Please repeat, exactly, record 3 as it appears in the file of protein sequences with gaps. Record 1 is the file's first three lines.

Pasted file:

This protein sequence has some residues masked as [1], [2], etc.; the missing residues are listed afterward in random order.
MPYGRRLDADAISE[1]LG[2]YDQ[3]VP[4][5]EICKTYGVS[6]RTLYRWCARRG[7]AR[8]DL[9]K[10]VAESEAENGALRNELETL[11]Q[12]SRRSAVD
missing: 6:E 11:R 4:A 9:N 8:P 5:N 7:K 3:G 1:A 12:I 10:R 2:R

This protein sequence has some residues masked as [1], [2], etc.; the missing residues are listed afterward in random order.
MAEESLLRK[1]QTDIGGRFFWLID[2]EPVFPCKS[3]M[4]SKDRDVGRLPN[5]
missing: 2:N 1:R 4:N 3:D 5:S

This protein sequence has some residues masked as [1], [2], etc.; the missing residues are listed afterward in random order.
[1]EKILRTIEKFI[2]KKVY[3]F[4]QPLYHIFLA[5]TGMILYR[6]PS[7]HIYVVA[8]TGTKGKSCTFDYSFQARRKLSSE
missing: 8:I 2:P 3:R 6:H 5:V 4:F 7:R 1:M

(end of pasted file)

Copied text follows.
This protein sequence has some residues masked as [1], [2], etc.; the missing residues are listed afterward in random order.
[1]EKILRTIEKFI[2]KKVY[3]F[4]QPLYHIFLA[5]TGMILYR[6]PS[7]HIYVVA[8]TGTKGKSCTFDYSFQARRKLSSE
missing: 8:I 2:P 3:R 6:H 5:V 4:F 7:R 1:M